Rob Dauster

Kentucky head coach John Calipari asks for a call during the first half of an NCAA college basketball game against Kansas in Lawrence, Kan., Saturday, Jan. 30, 2016. (AP Photo/Orlin Wagner)
(AP Photo/Orlin Wagner)

Brad Calipari officially added to Kentucky roster


Kentucky officially added Brad Calipari, the son of head coach John Calipari, to their roster this week. He’s enrolled in summer school and will be playing with the team in the fall.

“I’m very excited to be a part of this special group of guys coming in,” Brad Calipari said, according the UK’s news release. “It’s truly an honor to finally be with the Big Blue Nation. I’m very lucky to have this opportunity and won’t put it to waste.”

It’s unclear whether or not he’ll be a walk-on or on scholarship, but Brad, who is a 6-foot point guard, is not exactly expected to be the next one-and-done point guard under Coach Cal. He’s not a bum, either, as he played in the EYBL and averaged 15.3 points and 3.6 assists while shooting 47 percent from three at the MacDuffie School in Massachussetts as a senior.

Here’s what Coach Cal tweeted about his son joining the program:

Gilmore transfers from Virginia Commonwealth to Miami

Jim Larranaga
(AP Photo/Luis M. Alvarez)
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CORAL GABLES, Fla. (AP) Forward Michael Gilmore has transferred from Virginia Commonwealth to the University of Miami and will be eligible for two seasons beginning in 2017-18.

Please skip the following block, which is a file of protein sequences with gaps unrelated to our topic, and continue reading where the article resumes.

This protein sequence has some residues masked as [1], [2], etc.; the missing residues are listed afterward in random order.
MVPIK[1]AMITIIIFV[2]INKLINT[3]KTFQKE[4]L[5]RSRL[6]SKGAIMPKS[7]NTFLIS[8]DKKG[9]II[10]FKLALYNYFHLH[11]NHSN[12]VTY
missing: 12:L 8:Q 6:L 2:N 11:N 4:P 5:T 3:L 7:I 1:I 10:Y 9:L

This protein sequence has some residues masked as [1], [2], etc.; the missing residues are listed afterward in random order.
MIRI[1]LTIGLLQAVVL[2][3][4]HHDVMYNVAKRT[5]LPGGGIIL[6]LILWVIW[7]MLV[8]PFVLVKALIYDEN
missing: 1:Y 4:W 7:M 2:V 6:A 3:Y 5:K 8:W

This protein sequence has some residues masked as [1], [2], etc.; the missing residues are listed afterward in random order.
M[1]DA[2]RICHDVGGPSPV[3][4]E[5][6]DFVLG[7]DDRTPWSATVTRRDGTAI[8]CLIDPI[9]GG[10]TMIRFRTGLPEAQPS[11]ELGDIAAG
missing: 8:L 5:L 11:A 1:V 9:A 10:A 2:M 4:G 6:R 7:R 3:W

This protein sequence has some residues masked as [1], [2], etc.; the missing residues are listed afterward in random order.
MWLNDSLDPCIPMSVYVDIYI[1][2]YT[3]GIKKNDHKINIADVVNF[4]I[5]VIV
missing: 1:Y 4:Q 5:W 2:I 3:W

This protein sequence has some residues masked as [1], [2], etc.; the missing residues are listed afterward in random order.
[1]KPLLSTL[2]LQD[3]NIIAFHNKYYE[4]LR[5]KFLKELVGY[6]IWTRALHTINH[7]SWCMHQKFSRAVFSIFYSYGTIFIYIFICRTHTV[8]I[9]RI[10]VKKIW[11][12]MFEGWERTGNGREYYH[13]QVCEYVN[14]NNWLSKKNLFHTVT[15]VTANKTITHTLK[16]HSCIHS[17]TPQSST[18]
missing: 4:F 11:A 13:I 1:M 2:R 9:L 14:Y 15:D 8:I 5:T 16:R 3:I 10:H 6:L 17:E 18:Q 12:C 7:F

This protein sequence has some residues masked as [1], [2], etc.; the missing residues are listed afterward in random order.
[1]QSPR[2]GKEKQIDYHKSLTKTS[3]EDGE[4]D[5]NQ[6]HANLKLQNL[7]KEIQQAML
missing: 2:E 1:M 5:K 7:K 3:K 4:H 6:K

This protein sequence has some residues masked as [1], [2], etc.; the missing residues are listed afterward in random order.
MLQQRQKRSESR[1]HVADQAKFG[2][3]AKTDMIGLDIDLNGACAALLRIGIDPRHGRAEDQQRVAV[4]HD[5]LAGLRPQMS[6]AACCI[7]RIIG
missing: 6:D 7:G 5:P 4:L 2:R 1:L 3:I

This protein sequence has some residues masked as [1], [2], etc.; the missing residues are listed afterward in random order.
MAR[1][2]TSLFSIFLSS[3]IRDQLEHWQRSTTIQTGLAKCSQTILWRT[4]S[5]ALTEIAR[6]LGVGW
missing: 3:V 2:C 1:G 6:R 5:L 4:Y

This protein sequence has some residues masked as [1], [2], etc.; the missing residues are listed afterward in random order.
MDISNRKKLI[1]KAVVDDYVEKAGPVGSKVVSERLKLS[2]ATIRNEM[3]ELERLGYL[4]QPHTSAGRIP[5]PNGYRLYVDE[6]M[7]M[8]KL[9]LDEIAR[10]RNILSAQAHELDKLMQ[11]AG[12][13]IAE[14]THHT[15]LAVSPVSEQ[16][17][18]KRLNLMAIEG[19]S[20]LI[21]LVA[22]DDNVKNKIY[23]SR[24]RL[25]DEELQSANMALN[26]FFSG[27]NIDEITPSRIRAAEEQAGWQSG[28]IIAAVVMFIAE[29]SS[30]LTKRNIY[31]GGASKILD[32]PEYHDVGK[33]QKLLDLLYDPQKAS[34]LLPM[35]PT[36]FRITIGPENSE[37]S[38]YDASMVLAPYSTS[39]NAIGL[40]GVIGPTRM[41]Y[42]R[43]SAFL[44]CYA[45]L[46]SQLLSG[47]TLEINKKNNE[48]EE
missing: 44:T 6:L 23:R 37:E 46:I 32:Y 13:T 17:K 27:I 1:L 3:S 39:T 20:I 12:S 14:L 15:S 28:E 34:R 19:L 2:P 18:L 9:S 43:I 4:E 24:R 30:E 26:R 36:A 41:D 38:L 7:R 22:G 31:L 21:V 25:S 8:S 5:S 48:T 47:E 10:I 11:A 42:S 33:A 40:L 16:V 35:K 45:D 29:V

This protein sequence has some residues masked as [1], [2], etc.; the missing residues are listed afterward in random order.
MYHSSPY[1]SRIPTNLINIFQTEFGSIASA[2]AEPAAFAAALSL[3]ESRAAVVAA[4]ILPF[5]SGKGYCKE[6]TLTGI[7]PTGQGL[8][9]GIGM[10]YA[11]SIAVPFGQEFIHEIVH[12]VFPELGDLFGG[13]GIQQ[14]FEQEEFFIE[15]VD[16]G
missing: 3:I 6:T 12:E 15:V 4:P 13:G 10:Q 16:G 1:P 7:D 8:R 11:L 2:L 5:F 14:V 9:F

The 6-foot-9 Gilmore is a native of Jacksonville, Florida, who played at Rickards High School in Tallahassee.

Gilmore put up career-high numbers in his final game for VCU, with 12 points and eight rebounds in 20 minutes against Oklahoma in the 2016 NCAA tournament. He played in 30 games as a sophomore and averaged 3.2 points, 2.8 rebounds and 11.5 minutes.

Gilmore is the nephew of former Jacksonville University star Artis Gilmore.

The Big South has become the epicenter of the ‘transfer epidemic’

UNC Asheville coach Nick McDevitt talks to his players during the first half of an NCAA college basketball game against Wake Forest in Winston-Salem, N.C., Friday, Nov. 14, 2014. (AP Photo/Chuck Burton)
(AP Photo/Chuck Burton)
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I’ve never really bought into the idea of the “transfer epidemic” being, you know, an epidemic.

There have already been over 600 transfers this offseason, and the heavy majority of the names on that list fall into at least one of the following three categories: 1) Players transferring down a level because they’re not good enough, 2) Players transferring up a level to get a shot at the “big time”, or 3) 1) Kids that you never have and never will again hear of.

And that’s to say nothing of the fact that the rate of college basketball players transferring is about equal to the rate of normal college students transferring.

No one really complains about a kid at the end of the bench of a Big Ten program transferring to the MAC or the Summit League once he realizes he’s never going to get any shine playing against the big boys, and you’d be hard-pressed to find anyone outside of the respective teams that gives a damn about Hayes Gerrity transferring from Utah Valley to Idaho State or Denzel Dulin going from Bethune-Cookman to Alcorn State.